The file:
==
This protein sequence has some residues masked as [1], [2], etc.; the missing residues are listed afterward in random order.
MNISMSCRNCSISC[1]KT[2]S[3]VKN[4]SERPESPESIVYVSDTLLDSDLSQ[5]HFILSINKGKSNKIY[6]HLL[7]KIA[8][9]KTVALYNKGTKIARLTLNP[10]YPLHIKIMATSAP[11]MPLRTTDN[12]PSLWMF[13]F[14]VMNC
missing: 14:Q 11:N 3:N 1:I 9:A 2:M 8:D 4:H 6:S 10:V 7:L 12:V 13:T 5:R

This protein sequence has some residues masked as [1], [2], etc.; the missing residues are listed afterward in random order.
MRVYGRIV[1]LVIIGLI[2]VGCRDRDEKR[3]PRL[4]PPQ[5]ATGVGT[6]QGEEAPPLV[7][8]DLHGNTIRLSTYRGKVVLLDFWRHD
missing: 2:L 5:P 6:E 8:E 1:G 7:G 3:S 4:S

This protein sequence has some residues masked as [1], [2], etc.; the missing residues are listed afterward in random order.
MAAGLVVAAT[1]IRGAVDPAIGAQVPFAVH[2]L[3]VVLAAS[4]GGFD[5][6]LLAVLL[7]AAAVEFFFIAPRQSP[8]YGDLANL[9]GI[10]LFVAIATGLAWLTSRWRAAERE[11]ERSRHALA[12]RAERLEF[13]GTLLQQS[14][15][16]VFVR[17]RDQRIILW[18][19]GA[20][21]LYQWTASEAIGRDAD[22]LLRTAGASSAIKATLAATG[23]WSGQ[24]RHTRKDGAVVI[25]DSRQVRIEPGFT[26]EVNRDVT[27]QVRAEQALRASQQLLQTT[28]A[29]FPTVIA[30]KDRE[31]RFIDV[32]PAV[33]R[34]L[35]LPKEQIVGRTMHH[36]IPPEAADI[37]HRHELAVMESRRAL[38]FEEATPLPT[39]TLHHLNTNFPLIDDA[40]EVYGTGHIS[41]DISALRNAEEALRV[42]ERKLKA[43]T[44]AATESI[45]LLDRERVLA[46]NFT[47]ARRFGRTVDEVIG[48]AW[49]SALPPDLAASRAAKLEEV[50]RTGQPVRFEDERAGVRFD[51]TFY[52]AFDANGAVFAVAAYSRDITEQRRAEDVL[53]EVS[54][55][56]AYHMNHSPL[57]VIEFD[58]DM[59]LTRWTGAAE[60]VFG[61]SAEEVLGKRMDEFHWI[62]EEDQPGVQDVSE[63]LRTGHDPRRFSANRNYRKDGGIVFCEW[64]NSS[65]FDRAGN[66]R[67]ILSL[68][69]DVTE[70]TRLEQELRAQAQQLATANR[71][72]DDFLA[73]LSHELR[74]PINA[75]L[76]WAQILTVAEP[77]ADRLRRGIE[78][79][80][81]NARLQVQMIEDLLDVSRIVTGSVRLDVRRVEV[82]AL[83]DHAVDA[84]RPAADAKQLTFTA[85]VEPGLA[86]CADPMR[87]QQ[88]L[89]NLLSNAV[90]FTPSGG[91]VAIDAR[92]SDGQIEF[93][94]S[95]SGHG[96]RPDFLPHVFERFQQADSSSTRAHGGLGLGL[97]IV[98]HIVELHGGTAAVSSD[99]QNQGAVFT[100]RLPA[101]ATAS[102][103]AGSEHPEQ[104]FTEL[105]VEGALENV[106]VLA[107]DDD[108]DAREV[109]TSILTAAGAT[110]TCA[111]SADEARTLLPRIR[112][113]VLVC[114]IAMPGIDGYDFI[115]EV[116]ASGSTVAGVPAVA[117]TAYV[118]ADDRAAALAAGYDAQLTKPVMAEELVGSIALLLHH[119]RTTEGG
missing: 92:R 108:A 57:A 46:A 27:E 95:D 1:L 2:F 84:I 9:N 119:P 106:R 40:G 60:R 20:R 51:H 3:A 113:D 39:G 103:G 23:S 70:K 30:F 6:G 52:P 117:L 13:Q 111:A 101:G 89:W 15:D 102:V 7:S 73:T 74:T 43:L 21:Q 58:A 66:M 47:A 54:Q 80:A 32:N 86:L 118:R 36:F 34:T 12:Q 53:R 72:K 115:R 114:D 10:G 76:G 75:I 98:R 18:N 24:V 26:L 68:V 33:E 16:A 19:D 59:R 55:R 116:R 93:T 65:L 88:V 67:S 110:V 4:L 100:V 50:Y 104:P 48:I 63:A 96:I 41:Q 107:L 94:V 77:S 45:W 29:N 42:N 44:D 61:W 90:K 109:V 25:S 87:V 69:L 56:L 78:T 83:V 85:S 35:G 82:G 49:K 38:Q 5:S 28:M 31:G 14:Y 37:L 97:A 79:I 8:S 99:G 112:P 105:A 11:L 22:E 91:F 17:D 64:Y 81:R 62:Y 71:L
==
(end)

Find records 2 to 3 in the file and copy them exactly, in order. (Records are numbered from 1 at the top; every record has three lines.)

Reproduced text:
This protein sequence has some residues masked as [1], [2], etc.; the missing residues are listed afterward in random order.
MRVYGRIV[1]LVIIGLI[2]VGCRDRDEKR[3]PRL[4]PPQ[5]ATGVGT[6]QGEEAPPLV[7][8]DLHGNTIRLSTYRGKVVLLDFWRHD
missing: 2:L 5:P 6:E 8:E 1:G 7:G 3:S 4:S

This protein sequence has some residues masked as [1], [2], etc.; the missing residues are listed afterward in random order.
MAAGLVVAAT[1]IRGAVDPAIGAQVPFAVH[2]L[3]VVLAAS[4]GGFD[5][6]LLAVLL[7]AAAVEFFFIAPRQSP[8]YGDLANL[9]GI[10]LFVAIATGLAWLTSRWRAAERE[11]ERSRHALA[12]RAERLEF[13]GTLLQQS[14][15][16]VFVR[17]RDQRIILW[18][19]GA[20][21]LYQWTASEAIGRDAD[22]LLRTAGASSAIKATLAATG[23]WSGQ[24]RHTRKDGAVVI[25]DSRQVRIEPGFT[26]EVNRDVT[27]QVRAEQALRASQQLLQTT[28]A[29]FPTVIA[30]KDRE[31]RFIDV[32]PAV[33]R[34]L[35]LPKEQIVGRTMHH[36]IPPEAADI[37]HRHELAVMESRRAL[38]FEEATPLPT[39]TLHHLNTNFPLIDDA[40]EVYGTGHIS[41]DISALRNAEEALRV[42]ERKLKA[43]T[44]AATESI[45]LLDRERVLA[46]NFT[47]ARRFGRTVDEVIG[48]AW[49]SALPPDLAASRAAKLEEV[50]RTGQPVRFEDERAGVRFD[51]TFY[52]AFDANGAVFAVAAYSRDITEQRRAEDVL[53]EVS[54][55][56]AYHMNHSPL[57]VIEFD[58]DM[59]LTRWTGAAE[60]VFG[61]SAEEVLGKRMDEFHWI[62]EEDQPGVQDVSE[63]LRTGHDPRRFSANRNYRKDGGIVFCEW[64]NSS[65]FDRAGN[66]R[67]ILSL[68][69]DVTE[70]TRLEQELRAQAQQLATANR[71][72]DDFLA[73]LSHELR[74]PINA[75]L[76]WAQILTVAEP[77]ADRLRRGIE[78][79][80][81]NARLQVQMIEDLLDVSRIVTGSVRLDVRRVEV[82]AL[83]DHAVDA[84]RPAADAKQLTFTA[85]VEPGLA[86]CADPMR[87]QQ[88]L[89]NLLSNAV[90]FTPSGG[91]VAIDAR[92]SDGQIEF[93][94]S[95]SGHG[96]RPDFLPHVFERFQQADSSSTRAHGGLGLGL[97]IV[98]HIVELHGGTAAVSSD[99]QNQGAVFT[100]RLPA[101]ATAS[102][103]AGSEHPEQ[104]FTEL[105]VEGALENV[106]VLA[107]DDD[108]DAREV[109]TSILTAAGAT[110]TCA[111]SADEARTLLPRIR[112][113]VLVC[114]IAMPGIDGYDFI[115]EV[116]ASGSTVAGVPAVA[117]TAYV[118]ADDRAAALAAGYDAQLTKPVMAEELVGSIALLLHH[119]RTTEGG
missing: 92:R 108:A 57:A 46:A 27:E 95:D 1:L 2:F 84:I 9:N 119:P 106:R 40:G 60:R 20:R 51:H 3:A 113:D 39:G 103:G 23:S 70:K 30:F 6:G 52:P 117:L 13:Q 111:A 101:G 89:W 15:D 102:V 7:S 73:T 74:T 43:L 21:Q 58:A 66:M 47:A 54:Q 80:A 32:N 86:L 118:R 36:F 34:T 12:Q 53:R 72:K 115:R 114:D 10:G 76:G 75:I 98:R 18:N 24:V 26:L 68:V 33:E 16:A 19:D 59:R 55:R 116:R 93:T 65:L 88:V 67:S 110:V 4:L 100:V 50:Y 104:P 48:I 63:A 96:I 41:Q 107:L 94:V 77:S 45:W 29:N 42:N 44:D 61:W 90:K 109:V 25:S 87:V 69:L 56:L 78:T 83:V 85:S 35:G 82:G 49:K 38:Q 5:S 28:M 31:G 14:Y 37:L 97:A 79:I 8:S 99:G 112:P 105:A 11:L 22:E 91:F 17:D 64:Y 81:R 62:Y 71:L